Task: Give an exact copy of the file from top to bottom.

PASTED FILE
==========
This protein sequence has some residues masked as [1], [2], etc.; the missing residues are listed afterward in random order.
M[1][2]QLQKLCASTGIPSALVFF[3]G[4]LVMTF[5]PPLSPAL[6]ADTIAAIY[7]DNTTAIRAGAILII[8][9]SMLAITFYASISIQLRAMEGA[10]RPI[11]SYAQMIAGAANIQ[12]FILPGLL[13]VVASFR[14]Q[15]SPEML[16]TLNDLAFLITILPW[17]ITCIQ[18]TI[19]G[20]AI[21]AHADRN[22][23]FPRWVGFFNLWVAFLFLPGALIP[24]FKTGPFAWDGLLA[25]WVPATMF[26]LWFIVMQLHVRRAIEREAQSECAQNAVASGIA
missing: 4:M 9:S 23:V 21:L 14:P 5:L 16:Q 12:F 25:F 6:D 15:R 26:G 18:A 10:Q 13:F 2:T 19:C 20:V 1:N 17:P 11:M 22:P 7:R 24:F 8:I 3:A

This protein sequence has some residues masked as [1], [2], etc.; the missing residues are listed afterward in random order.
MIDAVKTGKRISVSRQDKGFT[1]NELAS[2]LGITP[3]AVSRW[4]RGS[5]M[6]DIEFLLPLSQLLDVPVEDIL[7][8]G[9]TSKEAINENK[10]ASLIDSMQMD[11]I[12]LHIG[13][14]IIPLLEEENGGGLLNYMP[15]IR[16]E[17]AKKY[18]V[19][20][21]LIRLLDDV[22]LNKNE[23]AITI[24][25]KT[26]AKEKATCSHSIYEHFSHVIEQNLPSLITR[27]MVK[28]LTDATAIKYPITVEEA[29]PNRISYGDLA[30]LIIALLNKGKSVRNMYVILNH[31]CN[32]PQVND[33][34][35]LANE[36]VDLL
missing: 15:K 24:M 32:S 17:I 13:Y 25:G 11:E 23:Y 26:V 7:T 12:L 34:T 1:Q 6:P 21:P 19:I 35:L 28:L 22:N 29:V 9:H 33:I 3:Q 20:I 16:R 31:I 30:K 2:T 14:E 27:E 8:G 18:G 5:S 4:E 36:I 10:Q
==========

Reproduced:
This protein sequence has some residues masked as [1], [2], etc.; the missing residues are listed afterward in random order.
M[1][2]QLQKLCASTGIPSALVFF[3]G[4]LVMTF[5]PPLSPAL[6]ADTIAAIY[7]DNTTAIRAGAILII[8][9]SMLAITFYASISIQLRAMEGA[10]RPI[11]SYAQMIAGAANIQ[12]FILPGLL[13]VVASFR[14]Q[15]SPEML[16]TLNDLAFLITILPW[17]ITCIQ[18]TI[19]G[20]AI[21]AHADRN[22][23]FPRWVGFFNLWVAFLFLPGALIP[24]FKTGPFAWDGLLA[25]WVPATMF[26]LWFIVMQLHVRRAIEREAQSECAQNAVASGIA
missing: 4:M 9:S 23:V 21:L 14:P 5:L 16:Q 12:F 25:F 6:D 15:R 26:G 18:A 10:Q 13:F 2:T 19:C 20:V 1:N 17:P 11:M 22:P 7:R 24:F 8:I 3:A

This protein sequence has some residues masked as [1], [2], etc.; the missing residues are listed afterward in random order.
MIDAVKTGKRISVSRQDKGFT[1]NELAS[2]LGITP[3]AVSRW[4]RGS[5]M[6]DIEFLLPLSQLLDVPVEDIL[7][8]G[9]TSKEAINENK[10]ASLIDSMQMD[11]I[12]LHIG[13][14]IIPLLEEENGGGLLNYMP[15]IR[16]E[17]AKKY[18]V[19][20][21]LIRLLDDV[22]LNKNE[23]AITI[24][25]KT[26]AKEKATCSHSIYEHFSHVIEQNLPSLITR[27]MVK[28]LTDATAIKYPITVEEA[29]PNRISYGDLA[30]LIIALLNKGKSVRNMYVILNH[31]CN[32]PQVND[33][34][35]LANE[36]VDLL
missing: 15:K 24:M 32:S 17:I 13:Y 25:G 11:E 23:Y 26:V 7:T 12:L 34:T 1:Q 6:P 21:P 19:I 35:L 28:L 22:N 29:V 9:H 33:I 3:Q 20:I 16:R 31:I 30:K 2:T 14:E 27:E 8:G 18:G 5:S 4:E 36:I 10:Q